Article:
SINGAPORE (EDGEPROP) – Kentish Green, a 122-unit condominium in District 8, has been launched for en bloc sale with a reserve price of $230 million announced its marketing agent ERA Realty. The owners of the property at Oxford Road off Rangoon Road have set a reserve price of $230 million for the 59,143 sq ft site. Based on the reserve price, the owners will get $1.736 million to $2.086 million each. The tender for Kentish Green will close on 21 August.
The District 8, 99-year-leasehold property located at 20 Oxford Road, was completed in 1998. It has 5-storeys, comprising of 122 units. ERA said that the redevelopment site can accommodate 219 to 259 apartments, as well as house a small commercial component. Successful bidders would have to pay a premium to top up the existing balance lease to 99 years by paying a premium, estimated at $20 million.
Kentish Green is located within walking distance to Farrer Park train station. It takes about 10 minutes to drive to the business hub and the Orchard Road shopping district, via Central Expressway or Scotts Road. Prestigious schools like Farrer Park Primary School and St Joseph’s Institution Junior are within the vicinity of the District 8 site. Numerous restaurants and eating establishments are located a stone’s throw away from the site.
For daily necessities, the Tekka Centre is nearby. Food Centres or shopping centres such as Serangoon Plaza and City Square Mall are also located within walking distance. In addition, the Tan Tock Seng Hospital is located close by. Facilities at the private residential property include a swimming pool, covered car park, 24 hours security, BBQ pits, landscaped gardens, pavilions, and a playground.
ERA said that the upcoming Russian Cultural Centre in neighbouring Rangoon Road could be another draw for would be bidders of the District 8 property, as it could help drive demand for retail activity and accommodation within the area, Works on the cultural centre is expected to start later in the year to commemorate 50 years of diplomatic relations between Singapore and Russia.
The owners of the District 8 property had previously submitted an outline application to the Urban Redevelopment Authority (URA) to increase the site’s gross plot ratio to 3.0 from its current 2.8.
There is a possibility for the property to be redeveloped into a 28 storeys building if a formal development application is made to URA to raise the height of the development to 104 metres above mean sea level. The URA advice is valid for six months starting from May.
URA’s flash estimate of the price index for private residential property for 2nd Quarter 2018 suggested that property price momentum here remains buoyant. Overall, the private residential property index increased 4.9 points from 144.1 points in 1st Quarter 2018 to 149.0 points in 2nd Quarter 2018. This represents an increase of 3.4%, compared to the 3.9% increase in the previous quarter.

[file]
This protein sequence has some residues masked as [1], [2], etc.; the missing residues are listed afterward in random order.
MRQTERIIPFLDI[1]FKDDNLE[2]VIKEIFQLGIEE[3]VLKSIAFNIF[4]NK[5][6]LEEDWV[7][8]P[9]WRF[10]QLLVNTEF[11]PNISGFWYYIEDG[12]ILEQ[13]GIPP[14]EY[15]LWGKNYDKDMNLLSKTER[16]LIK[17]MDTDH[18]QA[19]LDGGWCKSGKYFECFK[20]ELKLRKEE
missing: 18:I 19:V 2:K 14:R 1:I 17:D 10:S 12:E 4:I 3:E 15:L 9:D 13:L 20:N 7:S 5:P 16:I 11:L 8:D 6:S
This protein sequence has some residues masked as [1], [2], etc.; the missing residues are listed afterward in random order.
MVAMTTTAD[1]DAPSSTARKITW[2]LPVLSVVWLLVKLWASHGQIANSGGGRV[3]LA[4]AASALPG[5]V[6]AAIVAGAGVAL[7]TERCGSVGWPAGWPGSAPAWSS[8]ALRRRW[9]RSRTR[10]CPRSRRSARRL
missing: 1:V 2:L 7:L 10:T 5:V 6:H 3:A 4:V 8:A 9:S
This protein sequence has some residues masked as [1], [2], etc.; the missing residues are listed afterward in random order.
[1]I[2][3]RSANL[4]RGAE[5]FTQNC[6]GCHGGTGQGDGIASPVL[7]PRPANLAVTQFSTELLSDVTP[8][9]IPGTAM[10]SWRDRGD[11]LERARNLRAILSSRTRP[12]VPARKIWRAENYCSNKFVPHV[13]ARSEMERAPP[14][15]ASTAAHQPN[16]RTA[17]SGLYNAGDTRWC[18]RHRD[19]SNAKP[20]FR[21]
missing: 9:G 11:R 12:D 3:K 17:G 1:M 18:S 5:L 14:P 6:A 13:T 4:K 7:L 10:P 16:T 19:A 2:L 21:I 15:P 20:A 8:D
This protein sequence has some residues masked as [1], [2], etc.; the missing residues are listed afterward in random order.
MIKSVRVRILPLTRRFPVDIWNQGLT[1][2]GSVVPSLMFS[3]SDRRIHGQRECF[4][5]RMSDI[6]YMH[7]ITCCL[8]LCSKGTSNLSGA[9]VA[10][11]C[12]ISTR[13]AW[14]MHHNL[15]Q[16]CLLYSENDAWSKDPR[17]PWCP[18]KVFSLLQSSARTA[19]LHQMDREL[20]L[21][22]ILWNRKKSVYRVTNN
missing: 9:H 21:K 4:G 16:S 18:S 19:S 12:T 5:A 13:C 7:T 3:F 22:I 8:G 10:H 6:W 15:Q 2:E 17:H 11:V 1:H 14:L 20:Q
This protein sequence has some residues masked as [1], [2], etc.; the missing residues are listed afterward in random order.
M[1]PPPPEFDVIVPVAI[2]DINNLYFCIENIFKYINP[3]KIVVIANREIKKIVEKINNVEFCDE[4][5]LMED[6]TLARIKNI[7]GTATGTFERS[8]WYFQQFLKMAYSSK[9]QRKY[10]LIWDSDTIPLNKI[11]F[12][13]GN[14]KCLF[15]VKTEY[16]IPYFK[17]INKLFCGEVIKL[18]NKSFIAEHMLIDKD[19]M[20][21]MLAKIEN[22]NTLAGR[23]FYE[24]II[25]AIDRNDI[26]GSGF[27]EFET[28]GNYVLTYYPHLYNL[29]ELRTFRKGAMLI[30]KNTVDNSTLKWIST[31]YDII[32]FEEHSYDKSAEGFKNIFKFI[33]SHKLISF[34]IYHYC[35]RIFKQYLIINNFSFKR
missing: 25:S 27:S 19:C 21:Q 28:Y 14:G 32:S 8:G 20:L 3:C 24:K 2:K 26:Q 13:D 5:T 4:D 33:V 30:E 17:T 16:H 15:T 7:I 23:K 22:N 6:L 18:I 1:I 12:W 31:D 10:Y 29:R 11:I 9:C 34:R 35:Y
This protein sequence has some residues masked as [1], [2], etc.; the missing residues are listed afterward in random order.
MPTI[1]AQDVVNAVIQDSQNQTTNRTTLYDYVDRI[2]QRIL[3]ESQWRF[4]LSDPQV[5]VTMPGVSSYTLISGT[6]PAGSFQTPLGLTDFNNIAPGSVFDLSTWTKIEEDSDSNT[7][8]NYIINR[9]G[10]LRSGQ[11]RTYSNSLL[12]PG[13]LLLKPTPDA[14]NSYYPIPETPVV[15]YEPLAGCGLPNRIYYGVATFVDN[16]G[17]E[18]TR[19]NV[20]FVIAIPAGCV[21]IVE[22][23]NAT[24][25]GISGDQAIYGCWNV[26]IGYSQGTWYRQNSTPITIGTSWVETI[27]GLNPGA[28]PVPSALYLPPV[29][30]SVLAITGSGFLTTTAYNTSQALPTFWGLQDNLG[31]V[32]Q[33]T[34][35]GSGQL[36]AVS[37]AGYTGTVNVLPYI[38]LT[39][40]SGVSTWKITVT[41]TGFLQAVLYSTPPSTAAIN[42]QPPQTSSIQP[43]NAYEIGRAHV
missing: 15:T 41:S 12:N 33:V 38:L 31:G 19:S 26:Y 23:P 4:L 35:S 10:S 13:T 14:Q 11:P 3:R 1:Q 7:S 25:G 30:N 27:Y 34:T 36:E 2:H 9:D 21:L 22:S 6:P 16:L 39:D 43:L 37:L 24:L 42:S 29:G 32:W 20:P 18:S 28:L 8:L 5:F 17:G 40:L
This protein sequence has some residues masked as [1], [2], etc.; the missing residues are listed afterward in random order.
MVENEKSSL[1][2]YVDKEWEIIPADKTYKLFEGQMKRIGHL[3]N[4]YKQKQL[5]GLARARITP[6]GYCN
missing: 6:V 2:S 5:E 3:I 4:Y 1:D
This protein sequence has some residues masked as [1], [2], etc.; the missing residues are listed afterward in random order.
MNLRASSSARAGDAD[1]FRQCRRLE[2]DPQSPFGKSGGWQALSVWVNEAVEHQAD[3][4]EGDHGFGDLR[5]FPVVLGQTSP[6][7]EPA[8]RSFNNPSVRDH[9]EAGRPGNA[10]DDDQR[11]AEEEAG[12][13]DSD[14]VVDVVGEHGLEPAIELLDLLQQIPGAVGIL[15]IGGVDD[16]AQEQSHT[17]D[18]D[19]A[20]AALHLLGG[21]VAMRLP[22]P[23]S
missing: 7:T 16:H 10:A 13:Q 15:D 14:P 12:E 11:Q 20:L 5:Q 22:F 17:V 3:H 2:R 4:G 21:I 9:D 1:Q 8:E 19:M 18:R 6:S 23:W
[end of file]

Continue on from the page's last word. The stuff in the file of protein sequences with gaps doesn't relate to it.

Prices of non-landed private residential properties increased by 1.4% in Core Central Region (CCR), compared to the 5.5% increase in the previous quarter. Prices in the Rest of Central Region (RCR) increased by 5.7%, after registering an increase of 1.2% in the previous quarter. Property prices in Outside Central Region (OCR) increased by 2.9%, after registering a 5.6% increase in the previous quarter.
The flash estimates are compiled based on transaction prices given in contracts submitted for stamp duty payment and data on units sold by developers up till mid-June. The statistics will be updated on 27 July 2018 when URA releases its full set of real estate statistics for 2nd Quarter 2018.
Past data have shown that the difference between the quarterly price changes indicated by the flash estimate and the actual price changes could be significant when the change is small. URA advised the public to interpret the flash estimates with caution.
The en bloc sale launch of District 8 property, however, comes at a time when the collective sales market is expected to be dampened by the new property cooling measures.
Property market observers suggest that developers may become wary of end-demand and will be hurt by the 5 per cent non-remittable Additional Buyers’ Stamp Duty on land purchases, which will impact their offer on prices.
Leading developers have challenged the Government’s latest round of property cooling measures saying there was “no rationale” for the new property curbs. The Real Estate Developers’ Association of Singapore (Redas) said last week that market started to pick up only last year and the volume of transactions is within expectations and said that the market should be allowed time to find its own course.
Some observers said that rising prices in Singapore were not driven because of strong demand-and-supply, but because of strong property market sentiments. They said the Government introduced the new property curbs fearing the record land bids and redevelopment deals threatened to undo previous restrictions, which prevented a property market bubble from forming here.
The Government justified the new property curbs as being necessary to check sharp increase in prices, which could run ahead of economic fundamentals and raise the risk of a destabilising correction later, especially with rising interest rates and the strong pipeline of housing supply.
For foreign purchases of residential property, the additional buyer’s stamp duty has been raised to 20 percent from 15 percent, while for Singaporeans the extra charges apply only from their second home purchase, the Monetary Authority of Singapore, Ministry of National Development and Ministry of Finance said in a joint statement last week.
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